“The assassin is still out there.”
One year after the terrorist attack in Paris on the offices of Charlie Hedbo and subsequent related attacks the satirical magazine has revealed the cover of a special edition.
The satirical magazine lost 12 people when terrorists Saïd and Chérif Kouachi stormed the offices on January 7th 2015. Five more people died in related attacks in France in the following days on a kosher supermarket and at a warehouse.
A year on a striking magazine cover marks the occasion. The cover depicts a bearded God-like man with a Kalashnikov slung across his back. The image is black and white all except for splatters of bright red blood on the hem and the cuff of the man’s robes.
“One year after: The assassin is still out there,” the headline reads as the magazine names religion as the root of recent violence in France.
Laurent Sourisseau, the newspaper’s director who also goes by the name Riss, drew the cover and wrote an editorial describing the horror he survived, denouncing “fanatics” and defending secularism.
“A believer, especially a fanatic, never forgets the affront to his faith, because it is behind and ahead of him forever… It is eternity that fell on us this Wednesday, Jan. 7. These two masked idiots will not screw up the work of our lives.”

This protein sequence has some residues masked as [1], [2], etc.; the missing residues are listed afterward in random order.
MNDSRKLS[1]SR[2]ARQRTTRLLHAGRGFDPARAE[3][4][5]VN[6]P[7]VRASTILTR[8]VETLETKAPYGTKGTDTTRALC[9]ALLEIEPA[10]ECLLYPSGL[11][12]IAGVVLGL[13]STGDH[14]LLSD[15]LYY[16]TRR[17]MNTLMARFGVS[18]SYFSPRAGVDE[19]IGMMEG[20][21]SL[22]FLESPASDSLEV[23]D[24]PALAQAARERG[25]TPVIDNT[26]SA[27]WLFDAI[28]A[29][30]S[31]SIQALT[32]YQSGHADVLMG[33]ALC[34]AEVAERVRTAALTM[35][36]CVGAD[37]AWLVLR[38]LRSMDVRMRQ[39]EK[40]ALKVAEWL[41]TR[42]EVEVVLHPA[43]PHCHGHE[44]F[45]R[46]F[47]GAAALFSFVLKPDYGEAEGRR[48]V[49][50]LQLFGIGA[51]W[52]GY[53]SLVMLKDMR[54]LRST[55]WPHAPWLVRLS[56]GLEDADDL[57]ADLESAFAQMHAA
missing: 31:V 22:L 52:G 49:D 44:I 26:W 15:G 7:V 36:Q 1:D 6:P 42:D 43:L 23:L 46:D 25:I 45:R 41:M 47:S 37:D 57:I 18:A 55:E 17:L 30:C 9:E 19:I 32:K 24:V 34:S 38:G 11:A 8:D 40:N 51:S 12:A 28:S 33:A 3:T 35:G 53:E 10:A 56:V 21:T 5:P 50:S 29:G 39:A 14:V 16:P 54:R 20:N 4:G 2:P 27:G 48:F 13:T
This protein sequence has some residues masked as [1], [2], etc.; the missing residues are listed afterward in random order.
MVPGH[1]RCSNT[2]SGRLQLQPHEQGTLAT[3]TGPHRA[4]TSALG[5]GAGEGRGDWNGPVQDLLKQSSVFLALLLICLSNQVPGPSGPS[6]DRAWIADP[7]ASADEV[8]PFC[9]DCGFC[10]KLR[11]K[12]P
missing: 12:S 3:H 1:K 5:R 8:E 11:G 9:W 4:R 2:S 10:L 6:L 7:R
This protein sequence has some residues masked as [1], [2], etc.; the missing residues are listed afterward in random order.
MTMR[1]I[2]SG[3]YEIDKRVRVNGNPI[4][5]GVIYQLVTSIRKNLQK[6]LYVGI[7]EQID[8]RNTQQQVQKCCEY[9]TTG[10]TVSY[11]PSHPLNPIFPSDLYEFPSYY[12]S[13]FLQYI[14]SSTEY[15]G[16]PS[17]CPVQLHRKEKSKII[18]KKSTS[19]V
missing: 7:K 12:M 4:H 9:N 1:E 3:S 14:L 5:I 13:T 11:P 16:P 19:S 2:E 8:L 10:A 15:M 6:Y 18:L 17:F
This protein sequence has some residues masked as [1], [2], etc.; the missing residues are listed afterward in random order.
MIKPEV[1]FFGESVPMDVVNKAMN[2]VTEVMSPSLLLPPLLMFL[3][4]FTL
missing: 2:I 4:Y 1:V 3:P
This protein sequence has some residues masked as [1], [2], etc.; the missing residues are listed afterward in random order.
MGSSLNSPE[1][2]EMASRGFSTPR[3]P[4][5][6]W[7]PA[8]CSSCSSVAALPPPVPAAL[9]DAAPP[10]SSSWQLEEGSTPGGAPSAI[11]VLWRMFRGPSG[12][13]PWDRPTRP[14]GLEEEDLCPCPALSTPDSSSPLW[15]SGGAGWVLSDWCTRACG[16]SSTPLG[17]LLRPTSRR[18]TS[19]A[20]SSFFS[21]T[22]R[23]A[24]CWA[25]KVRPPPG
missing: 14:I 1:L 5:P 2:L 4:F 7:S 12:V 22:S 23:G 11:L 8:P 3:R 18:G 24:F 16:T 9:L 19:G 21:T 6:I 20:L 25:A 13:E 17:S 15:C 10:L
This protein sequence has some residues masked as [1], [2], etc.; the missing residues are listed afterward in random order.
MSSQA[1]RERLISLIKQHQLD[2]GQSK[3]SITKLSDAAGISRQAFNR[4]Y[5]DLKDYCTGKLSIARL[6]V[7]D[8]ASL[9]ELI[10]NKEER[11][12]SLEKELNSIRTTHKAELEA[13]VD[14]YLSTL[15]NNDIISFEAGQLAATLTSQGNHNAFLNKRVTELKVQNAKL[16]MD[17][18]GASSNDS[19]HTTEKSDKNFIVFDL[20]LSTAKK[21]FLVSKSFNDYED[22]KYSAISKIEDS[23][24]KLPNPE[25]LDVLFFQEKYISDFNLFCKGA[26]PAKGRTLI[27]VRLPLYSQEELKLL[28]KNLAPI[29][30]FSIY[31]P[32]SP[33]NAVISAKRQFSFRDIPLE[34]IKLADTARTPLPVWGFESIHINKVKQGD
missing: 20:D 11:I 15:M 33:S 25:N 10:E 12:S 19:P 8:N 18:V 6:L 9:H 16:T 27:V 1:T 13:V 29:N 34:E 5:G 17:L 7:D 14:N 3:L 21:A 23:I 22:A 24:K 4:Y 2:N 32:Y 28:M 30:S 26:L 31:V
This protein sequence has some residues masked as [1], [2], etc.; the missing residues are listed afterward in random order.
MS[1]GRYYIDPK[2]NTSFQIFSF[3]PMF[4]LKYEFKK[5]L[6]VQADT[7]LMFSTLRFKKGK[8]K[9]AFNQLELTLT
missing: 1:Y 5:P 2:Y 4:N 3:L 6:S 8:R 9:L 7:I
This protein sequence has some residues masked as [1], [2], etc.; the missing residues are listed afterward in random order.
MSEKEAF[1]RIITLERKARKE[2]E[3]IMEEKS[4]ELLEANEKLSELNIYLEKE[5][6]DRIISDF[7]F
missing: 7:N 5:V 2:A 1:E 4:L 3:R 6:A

The newspaper’s financial director, Eric Portheault, who escaped death by hiding behind his desk when the gunmen stormed in has told of how in the wake of the attacks the staff left behind feel “alone”.
“We feel terribly alone. We hoped that others would do satire too,” he told AFP. “No one wants to join us in this fight because it’s dangerous. You can die doing it.”
He says though the attack has not changed the way they work.
“There is no question of self-censorship, otherwise it would mean they (the attackers) have won,” Portheault said.
“If what is happening in the news leads us to draw the Prophet Mohammed again, we would do it,” he added.
The edition is 32 pages long and will feature cartoons by staff who died in the attack, as well as designs by current cartoonists. One million copies of the edition will go on sale on Wednesday.
The nation is expected to mark the event with subdued ceremonies across various sites.
Commemorative plaques will be unveiled at various locations a City of Paris spokesman has told media while on 10 January, a more public ceremony will take place on the Place de la Republique.